Dan S. Reznik
& John Canny
University of California, Berkeley
"prehensile" automated manipulation involves a robot end-effector
(gripper), an object, and a sequence of pick-and-place operations. Gripper
and robot-arm clutter (see left inset), sensing and control difficulties, and the serial nature
of pick-and-place operations, renders this approach inappropriate if several
parts need to be manipulated simultaneously in a (possibly small) workspace.
Current research in Distributed manipulation
addresses this question by considering gripperless, non-prehensile devices
containing a large number of simple actuators organized in array fashion.
Different actuators types including micro-cilia, resonators (see right inset), rollers,
air-nozzles, and electromagnetic elements are being studied. Karl Böhringer's
page on Micro
Actuator/Manipulation Systems contains good information on this area.
An important premise in distributed manipulation is that a large number of
simple actuators can be used to manipulate a small number of parts. In
combining this idea with Canny and Goldberg's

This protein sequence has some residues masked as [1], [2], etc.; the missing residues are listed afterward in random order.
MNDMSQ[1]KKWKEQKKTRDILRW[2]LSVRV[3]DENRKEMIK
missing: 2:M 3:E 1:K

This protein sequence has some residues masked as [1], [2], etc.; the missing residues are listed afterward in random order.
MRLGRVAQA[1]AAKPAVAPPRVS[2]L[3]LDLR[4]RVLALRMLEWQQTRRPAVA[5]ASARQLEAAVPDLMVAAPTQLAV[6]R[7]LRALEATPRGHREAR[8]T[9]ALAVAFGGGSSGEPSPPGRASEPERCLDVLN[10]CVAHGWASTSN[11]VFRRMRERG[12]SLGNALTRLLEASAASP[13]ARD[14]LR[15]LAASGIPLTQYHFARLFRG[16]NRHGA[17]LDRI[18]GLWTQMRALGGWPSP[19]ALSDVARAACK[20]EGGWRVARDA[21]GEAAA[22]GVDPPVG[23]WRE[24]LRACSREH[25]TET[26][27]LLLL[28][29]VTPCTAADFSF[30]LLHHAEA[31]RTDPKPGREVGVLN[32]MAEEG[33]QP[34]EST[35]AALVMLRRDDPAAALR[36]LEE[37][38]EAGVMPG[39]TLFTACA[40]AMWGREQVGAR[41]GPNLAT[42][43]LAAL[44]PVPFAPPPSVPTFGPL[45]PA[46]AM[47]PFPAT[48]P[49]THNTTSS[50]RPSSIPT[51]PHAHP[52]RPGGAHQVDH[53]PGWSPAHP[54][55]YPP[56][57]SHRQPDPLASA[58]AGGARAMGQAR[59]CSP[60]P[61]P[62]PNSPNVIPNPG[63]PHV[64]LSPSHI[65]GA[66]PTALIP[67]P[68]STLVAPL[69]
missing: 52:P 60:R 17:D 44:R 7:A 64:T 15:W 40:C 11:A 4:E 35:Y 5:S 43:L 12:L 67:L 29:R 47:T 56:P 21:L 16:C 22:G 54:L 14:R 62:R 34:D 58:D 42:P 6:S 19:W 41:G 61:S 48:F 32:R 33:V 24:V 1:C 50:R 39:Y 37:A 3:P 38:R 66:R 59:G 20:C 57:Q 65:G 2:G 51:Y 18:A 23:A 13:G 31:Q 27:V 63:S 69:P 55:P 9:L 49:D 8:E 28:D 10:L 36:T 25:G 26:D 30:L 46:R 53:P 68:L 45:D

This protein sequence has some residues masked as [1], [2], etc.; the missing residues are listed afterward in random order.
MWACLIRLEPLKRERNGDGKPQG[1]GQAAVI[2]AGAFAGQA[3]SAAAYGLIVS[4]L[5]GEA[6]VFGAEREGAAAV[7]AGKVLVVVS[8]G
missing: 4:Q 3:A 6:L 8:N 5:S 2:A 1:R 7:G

minimalism in robotics, we have looked at a complementary question:
Can a device with few degrees of actuation freedom be used to manipulate -- i.e., independently translate and rotate -- a
large number of parts in a planar workspace?
Vibrations-based Part Manipulation: Bowl Feeders
||An inspiration to this question is the
bowl feeder (left inset) which achieves part orientation with a single moving actuator (the bowl!).
A drawback to this device is its non-programmability, i.e., its manipulation function
is tied to the shape of its internal track. We are interested in a programmable device, i.e., one for which the manipulation
task can be flexibly specified in software. a note of caution: vibrations-based
manipulation also has its drawbacks...
Minimalist Part Feeding
Our research in this field has started with the simpler problem of minimalist
part feeding. We have studied a device made up of a single, horizontally-vibrating flat
plate. The plate is constrained to translate along a single dof, e.g., X. We
have shown that by introducing a simple pump-like asymmetry in the plate's
vibration, parts placed on its surface feed forward at constant speed, due to
the sliding frictional forces developed.
Minimalist Parallel Part Manipulation
friction-based part feeding idea has been subsequently refined to that of parallel part
manipulation. By that we mean simultaneously steering -- i.e., translating and rotating -- multiple parts along independent
trajectories, e.g., as prescribed by a high-level planar task such as part mating, sorting, and/or presentation.
Pictures of experimental prototypes are shown on the right.
Our main result has been to show that
a single horizontally-vibrating plate is sufficient for such a manipulation